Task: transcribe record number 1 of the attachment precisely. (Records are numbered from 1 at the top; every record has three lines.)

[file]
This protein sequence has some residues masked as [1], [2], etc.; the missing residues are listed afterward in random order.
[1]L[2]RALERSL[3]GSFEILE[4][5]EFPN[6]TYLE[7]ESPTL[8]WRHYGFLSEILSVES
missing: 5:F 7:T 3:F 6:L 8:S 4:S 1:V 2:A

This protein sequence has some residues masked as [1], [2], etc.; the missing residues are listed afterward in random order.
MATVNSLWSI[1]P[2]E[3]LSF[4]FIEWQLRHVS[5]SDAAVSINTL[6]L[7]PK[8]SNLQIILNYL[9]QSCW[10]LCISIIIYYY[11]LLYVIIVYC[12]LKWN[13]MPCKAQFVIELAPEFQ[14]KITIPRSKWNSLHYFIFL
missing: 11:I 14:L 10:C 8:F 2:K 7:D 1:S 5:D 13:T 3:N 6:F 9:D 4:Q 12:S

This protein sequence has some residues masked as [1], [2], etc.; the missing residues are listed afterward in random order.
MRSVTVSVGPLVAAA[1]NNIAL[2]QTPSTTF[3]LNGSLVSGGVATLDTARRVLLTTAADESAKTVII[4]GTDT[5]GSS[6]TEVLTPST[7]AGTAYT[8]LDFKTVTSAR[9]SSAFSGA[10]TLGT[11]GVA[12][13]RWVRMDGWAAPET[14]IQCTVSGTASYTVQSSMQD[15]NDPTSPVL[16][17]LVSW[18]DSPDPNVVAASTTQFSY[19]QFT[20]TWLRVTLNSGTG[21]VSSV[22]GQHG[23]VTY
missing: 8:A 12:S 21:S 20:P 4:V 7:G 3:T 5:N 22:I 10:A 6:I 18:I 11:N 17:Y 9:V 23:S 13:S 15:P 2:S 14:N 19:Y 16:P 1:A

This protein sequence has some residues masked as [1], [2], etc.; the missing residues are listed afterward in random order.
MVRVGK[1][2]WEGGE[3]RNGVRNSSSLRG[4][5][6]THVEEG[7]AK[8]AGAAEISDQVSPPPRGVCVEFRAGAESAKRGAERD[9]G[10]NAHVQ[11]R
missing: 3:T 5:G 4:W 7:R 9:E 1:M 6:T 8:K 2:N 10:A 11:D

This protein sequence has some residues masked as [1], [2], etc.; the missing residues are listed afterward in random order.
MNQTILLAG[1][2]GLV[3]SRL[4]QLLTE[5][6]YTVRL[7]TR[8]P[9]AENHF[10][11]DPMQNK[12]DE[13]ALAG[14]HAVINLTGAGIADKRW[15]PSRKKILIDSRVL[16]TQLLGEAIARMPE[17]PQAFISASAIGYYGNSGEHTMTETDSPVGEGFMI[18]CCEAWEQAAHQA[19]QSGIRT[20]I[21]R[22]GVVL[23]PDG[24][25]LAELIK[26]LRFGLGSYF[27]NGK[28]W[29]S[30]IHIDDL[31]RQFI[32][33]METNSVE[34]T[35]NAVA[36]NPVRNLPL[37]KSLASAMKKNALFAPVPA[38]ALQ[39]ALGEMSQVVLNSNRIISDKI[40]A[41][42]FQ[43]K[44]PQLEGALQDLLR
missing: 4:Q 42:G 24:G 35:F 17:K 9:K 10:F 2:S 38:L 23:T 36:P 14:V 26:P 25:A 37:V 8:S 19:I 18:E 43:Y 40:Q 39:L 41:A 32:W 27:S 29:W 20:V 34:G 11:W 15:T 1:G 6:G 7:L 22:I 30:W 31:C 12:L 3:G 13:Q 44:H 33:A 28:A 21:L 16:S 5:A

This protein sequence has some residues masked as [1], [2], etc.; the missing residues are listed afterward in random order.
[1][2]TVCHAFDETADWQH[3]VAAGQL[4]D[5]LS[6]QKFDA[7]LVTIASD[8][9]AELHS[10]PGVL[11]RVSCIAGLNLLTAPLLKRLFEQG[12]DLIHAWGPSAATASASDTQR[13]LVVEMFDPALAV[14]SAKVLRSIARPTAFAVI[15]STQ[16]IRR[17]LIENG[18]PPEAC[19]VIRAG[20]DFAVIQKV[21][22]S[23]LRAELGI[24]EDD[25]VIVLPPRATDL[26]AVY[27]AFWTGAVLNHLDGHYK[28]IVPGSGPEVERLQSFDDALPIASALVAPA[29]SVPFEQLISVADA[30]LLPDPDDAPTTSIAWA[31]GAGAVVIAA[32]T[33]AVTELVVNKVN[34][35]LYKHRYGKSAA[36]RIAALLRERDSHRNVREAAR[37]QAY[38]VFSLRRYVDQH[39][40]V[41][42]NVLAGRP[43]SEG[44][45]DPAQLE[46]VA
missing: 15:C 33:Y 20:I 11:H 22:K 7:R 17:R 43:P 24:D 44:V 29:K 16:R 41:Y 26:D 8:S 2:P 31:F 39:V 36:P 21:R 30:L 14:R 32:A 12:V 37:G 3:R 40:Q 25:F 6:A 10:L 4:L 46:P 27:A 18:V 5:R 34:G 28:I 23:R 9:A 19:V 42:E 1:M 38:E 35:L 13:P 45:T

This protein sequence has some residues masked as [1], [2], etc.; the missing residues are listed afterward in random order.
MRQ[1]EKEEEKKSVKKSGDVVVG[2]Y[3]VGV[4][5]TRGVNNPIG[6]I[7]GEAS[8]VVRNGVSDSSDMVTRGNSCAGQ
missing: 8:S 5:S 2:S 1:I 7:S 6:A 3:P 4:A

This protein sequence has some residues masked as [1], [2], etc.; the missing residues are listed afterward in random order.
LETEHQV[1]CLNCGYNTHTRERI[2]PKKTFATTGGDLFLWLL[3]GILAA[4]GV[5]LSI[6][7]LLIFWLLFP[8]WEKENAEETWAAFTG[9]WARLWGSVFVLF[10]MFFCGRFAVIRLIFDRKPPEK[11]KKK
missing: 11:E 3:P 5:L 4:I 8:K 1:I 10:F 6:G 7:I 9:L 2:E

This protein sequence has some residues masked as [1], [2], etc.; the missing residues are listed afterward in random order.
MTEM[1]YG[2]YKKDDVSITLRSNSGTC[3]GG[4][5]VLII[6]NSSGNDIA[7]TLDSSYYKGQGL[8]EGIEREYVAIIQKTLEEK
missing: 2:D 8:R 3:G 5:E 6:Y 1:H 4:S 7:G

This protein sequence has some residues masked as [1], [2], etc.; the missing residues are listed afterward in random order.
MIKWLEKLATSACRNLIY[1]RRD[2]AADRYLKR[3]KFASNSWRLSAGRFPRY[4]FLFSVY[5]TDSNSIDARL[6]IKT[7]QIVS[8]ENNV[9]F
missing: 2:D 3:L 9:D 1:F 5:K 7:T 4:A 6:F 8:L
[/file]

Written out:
This protein sequence has some residues masked as [1], [2], etc.; the missing residues are listed afterward in random order.
[1]L[2]RALERSL[3]GSFEILE[4][5]EFPN[6]TYLE[7]ESPTL[8]WRHYGFLSEILSVES
missing: 5:F 7:T 3:F 6:L 8:S 4:S 1:V 2:A